Recycling manifolds: Kirsi Peltonen

I am proud to present another fellow mathematician, now working as a Senior Lecturer at Aalto University and as Docent at University of Helsinki, Kirsi Peltonen. Kirsi will also be the speaker at the seminar Women in Mathematics in Finland on November 9th at 4 p.m. in Exactum CK112 (info to come soon).

Please, tell me briefly about yourself…

I am currently working at Aalto University Science School Mathematics department as a Senior Lecturer. I am also docent in Mathematics at Helsinki University. I do research in geometric analysis in pure mathematics. At Aalto I am responsible on activities related to differential geometry and applications. This is a broad field with exciting connections not only to research inside mathematics but also physics, computer science, engineering and arts. At the moment I live in Järvenpää together with my husband and two cats. Our 3 children have already moved away from home and started their own careers and live together with their spouses.

When did you start getting interested about mathematics?

It is hard to pinpoint any particular time or event for a start of getting interested in mathematics. I found natural sciences in general the most interesting subjects at school. I also enjoyed all sorts of handcrafts at the same time. The passion for mathematics is difficult to explain, but it has been a crucial part of all my activities as far as I remember.

In simple words, what is your research about?

In the heart of my research are mapping problems between abstract shapes with certain geometric constraints. The principles of this process could be compared to recycling textiles. You take for example men’s shirt and would like to change it to women’s skirt. If the material, size and other properties are appropriate, you cut and sew to perform the needed changes according to your plan. In my research I take different types of manifolds instead of shirts and skirts which I suppose they could be transformed to each other and try to prove it by making use of the properties they have. I use techniques like cutting and sewing for abstract entities. Sometimes the outcome is a beautiful example but more often the constructions fail. This does not mean failure, but like often happens in sewing, you get something completely different as planned but still something useful. You also learn why certain things do not work and this is important as well.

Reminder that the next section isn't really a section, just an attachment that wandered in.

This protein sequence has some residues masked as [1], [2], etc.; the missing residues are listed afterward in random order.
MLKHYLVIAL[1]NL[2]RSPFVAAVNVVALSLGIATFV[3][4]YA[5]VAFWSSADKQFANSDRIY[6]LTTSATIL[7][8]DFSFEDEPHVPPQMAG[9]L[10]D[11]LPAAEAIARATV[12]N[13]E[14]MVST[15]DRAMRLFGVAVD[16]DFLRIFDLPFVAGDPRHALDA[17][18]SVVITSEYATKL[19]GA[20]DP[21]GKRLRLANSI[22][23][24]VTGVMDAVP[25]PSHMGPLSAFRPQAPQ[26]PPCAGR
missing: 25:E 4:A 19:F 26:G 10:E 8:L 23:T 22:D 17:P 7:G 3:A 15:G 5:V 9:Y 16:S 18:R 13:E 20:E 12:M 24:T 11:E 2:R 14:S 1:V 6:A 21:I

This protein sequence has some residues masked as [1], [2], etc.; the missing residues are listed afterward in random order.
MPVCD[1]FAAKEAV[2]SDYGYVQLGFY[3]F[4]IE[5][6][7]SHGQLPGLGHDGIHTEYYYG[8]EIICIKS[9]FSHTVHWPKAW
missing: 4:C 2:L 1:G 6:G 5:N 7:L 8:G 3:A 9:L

Up to now, what do you regard as your most satisfying professional achievement?

I think it is the fact that I have been able to find the joy of doing mathematics over and over again. I am privileged to have so many talented collaborators and colleagues that have inspired and encouraged me over the years.

What was your hardest professional period and how did you overcome it?

Without no doubt it was almost 10 years ago when I found myself in the middle of hostile bureaucrat acts and almost lost my health. Thanks to my family, Finnish healthcare and great colleagues in Finland and abroad, I am now completely recovered. I am also happy that this process did not make me a bit bitter or cynical but made me more aware of unconscious bias and the fact that your true friends are those who also tolerate your success.

Did you face any obstacles – direct or indirect – in your work because of your being a woman?

This is a tough question as being a mathematician is equally hard to everybody working in the field. Good collaboration is an essential ingredient of this profession and   I think this has been most challenging to me, especially when I was younger.

Your ideal day outside work…

Crisp sunny day in the forests together with my husband to pick up some mushrooms.

What is your piece of advice to young mathematicians?

Be active, go to seminars, listen broadly what other people are doing and share your problems and ideas with others. Do not take it personally if you do not get the grant you applied. It is not all about you, but most often about politics and circumstances. Just make the next application and continue working persistently.

What would you tell to girls who are thinking to study or work in mathematics?

Just go ahead! Math is fun and always useful ! And when you get the grant you applied be happy and continue working persistently no matter other people might say.